The U.S. Court of Appeals for the Federal Circuit (CAFC) also decided several important cases impacting PTAB practice in 2018. First came a pair of cases setting forth criteria for determining whether a nonparty to a PTAB trial is nevertheless a “real-party-in-interest” or a “privy” of one of the named parties. In WesternGeco v. ION Geophysical, the court affirmed the PTAB’s invalidation of certain patents owned by WesternGeco. In so doing, the court held that the PTAB trials were timely filed by an entity known as PGS, because PGS was not a “privy” with ION, such that service of a district court complaint against ION triggered PGS’s statutory one-year period to file a PTAB trial. This was so despite a pre-existing business relationship and indemnity obligation between ION and PGS regarding the product accused in the district court litigation. The second case was Applications in Internet Time v. RPX, where the court disagreed with the PTAB’s analysis of the question of whether the petitioner RPX was a “real-party-in-interest” of Salesforce, who was a member of RPX, but was barred from filing its own PTAB trial petition because more than one year had elapsed since it was sued. The court vacated the PTAB’s decision and remanded to the board for it to apply a more flexible approach to determining real-party-in-interest status, with an “eye toward determining whether the nonparty [i.e., the accused infringer] is a clear beneficiary [of the PTAB trial] that has a pre-existing, established relationship with the petitioner.”
Various PTAB panels also wrestled with the privity/real-party-in interest issue. Most notably, in Arris Int’l PLC v. Chanbond, (IPR2018-00574, July 20, 2018) the PTAB emphasized an indemnitor’s “opportunity to control” the defense of a parallel infringement action against its customers as justifying its conclusion that the petitioner was in privity with those customers, and therefore found the petition was time-barred, as it was filed more than one year after the first customer was served with an infringement lawsuit under the challenged patent. These cases have caused several companies to reconsider the scope of their traditional IP indemnity clauses and the impact of those clauses on future PTAB Trials.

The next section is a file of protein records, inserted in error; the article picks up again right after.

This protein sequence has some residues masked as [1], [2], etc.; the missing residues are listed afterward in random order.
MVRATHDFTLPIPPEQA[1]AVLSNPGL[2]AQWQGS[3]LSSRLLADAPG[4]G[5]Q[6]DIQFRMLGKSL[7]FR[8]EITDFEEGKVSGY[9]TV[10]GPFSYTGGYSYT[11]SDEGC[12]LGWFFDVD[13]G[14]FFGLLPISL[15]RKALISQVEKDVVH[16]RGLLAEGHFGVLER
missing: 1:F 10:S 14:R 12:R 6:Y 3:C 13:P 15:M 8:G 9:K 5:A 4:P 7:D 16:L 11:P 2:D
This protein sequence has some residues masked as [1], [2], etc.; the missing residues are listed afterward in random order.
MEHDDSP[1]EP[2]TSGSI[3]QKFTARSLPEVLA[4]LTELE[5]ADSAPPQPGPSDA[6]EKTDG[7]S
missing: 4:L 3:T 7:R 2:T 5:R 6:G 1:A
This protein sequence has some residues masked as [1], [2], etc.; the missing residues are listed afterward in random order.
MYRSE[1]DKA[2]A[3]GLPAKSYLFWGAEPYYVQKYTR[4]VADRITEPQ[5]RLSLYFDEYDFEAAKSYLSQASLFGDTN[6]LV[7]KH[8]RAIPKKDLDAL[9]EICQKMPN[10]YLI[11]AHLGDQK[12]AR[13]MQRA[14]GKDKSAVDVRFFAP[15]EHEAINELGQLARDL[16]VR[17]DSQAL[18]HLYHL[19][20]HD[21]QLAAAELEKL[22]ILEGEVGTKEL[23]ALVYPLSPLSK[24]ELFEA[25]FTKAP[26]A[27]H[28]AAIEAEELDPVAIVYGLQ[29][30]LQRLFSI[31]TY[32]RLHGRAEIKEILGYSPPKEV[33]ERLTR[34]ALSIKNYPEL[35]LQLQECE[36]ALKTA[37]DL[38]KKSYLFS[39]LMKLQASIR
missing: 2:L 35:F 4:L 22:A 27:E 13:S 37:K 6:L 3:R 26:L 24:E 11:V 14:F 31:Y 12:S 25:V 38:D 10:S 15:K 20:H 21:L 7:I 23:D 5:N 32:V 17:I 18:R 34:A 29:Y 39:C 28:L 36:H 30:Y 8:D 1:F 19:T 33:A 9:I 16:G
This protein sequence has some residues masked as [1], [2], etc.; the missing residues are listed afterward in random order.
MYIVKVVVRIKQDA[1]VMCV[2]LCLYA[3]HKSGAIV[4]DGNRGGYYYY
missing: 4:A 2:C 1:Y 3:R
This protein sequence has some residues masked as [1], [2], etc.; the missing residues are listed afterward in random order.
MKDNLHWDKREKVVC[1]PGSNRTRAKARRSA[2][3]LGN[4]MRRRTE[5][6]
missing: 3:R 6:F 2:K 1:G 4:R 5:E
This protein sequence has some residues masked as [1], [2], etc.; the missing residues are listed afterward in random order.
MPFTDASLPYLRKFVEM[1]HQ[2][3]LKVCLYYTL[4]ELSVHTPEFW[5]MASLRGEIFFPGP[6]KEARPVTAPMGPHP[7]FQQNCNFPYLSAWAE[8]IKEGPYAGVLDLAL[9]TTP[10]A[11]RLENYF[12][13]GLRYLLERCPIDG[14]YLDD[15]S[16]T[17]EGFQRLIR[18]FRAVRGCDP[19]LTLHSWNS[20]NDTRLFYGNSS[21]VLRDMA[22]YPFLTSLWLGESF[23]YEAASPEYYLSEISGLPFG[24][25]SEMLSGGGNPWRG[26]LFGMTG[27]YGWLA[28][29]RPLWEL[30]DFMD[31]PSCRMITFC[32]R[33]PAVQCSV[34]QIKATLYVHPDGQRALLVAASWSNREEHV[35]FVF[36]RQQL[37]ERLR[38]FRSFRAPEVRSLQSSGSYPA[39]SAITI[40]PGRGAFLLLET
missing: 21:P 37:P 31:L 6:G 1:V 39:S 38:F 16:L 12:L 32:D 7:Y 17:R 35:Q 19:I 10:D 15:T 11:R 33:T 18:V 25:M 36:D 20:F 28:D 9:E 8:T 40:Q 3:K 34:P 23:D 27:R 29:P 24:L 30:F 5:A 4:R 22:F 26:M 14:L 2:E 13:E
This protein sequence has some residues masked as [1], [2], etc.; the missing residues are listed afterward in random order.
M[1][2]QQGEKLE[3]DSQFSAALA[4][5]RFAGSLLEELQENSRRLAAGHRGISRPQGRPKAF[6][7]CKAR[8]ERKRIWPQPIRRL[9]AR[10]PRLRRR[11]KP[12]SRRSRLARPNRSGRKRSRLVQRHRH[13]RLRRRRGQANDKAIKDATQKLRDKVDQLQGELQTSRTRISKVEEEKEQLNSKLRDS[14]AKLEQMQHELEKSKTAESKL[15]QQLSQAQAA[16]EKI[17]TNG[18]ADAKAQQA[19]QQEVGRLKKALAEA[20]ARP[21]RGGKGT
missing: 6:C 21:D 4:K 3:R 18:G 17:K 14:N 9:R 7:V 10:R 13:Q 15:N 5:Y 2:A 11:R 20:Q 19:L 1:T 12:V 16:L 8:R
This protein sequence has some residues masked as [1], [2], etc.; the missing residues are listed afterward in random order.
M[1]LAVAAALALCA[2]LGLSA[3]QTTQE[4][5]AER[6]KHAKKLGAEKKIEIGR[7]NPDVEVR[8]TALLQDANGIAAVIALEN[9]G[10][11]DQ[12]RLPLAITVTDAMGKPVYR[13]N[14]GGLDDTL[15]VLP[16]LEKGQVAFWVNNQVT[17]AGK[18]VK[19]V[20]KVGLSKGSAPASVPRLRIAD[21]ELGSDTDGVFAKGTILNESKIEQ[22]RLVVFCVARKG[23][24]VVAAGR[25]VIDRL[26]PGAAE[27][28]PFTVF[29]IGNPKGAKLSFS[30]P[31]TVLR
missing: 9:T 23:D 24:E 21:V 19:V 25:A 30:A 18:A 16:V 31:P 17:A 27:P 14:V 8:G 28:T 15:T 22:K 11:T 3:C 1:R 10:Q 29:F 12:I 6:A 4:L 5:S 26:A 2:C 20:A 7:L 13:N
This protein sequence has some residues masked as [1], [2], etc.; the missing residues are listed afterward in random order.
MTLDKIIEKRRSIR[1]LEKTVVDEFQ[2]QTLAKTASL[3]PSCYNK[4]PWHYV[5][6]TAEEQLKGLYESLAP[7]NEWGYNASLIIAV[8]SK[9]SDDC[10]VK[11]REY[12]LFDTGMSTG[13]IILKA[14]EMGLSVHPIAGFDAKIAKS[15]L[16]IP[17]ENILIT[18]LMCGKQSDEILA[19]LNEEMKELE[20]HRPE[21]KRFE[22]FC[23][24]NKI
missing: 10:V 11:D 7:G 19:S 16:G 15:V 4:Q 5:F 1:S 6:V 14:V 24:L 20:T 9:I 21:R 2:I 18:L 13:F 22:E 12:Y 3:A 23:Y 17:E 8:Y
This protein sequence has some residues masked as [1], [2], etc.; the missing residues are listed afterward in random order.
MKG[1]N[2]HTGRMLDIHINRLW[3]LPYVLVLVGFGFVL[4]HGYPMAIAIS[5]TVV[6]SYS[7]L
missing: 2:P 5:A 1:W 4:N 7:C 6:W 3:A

Another 2018 CAFC opinion with implications for PTAB practice was St. Regis Mohawk Tribe v. Mylan Pharma. That case ruled that patents held by native American tribes are not insulated from review by the PTAB. This ended the controversial practice of transferring patents to tribal governments, receiving in return an exclusive license to the patent, in an attempt to insulate the patents from PTAB review based on tribal government immunity. However, the St. Regis case left open the question of whether similar transactions with state governments, such technology transaction arms of state-owned universities, might insulate patent from PTAB review due to state sovereign immunity. This issue will likely receive further attention from the courts in 2019.
PTAB practice continues to be a fast-changing area of the law with important implications on the patent litigation landscape. Last year proved especially dynamic, with many of the changes likely to be felt in the coming year. Stakeholders should continue to monitor this exciting area of patent practice.
Eliot D. Williams is an intellectual property partner in the Palo Alto office of Baker Botts, where he co-chairs the firm’s PTAB practice group.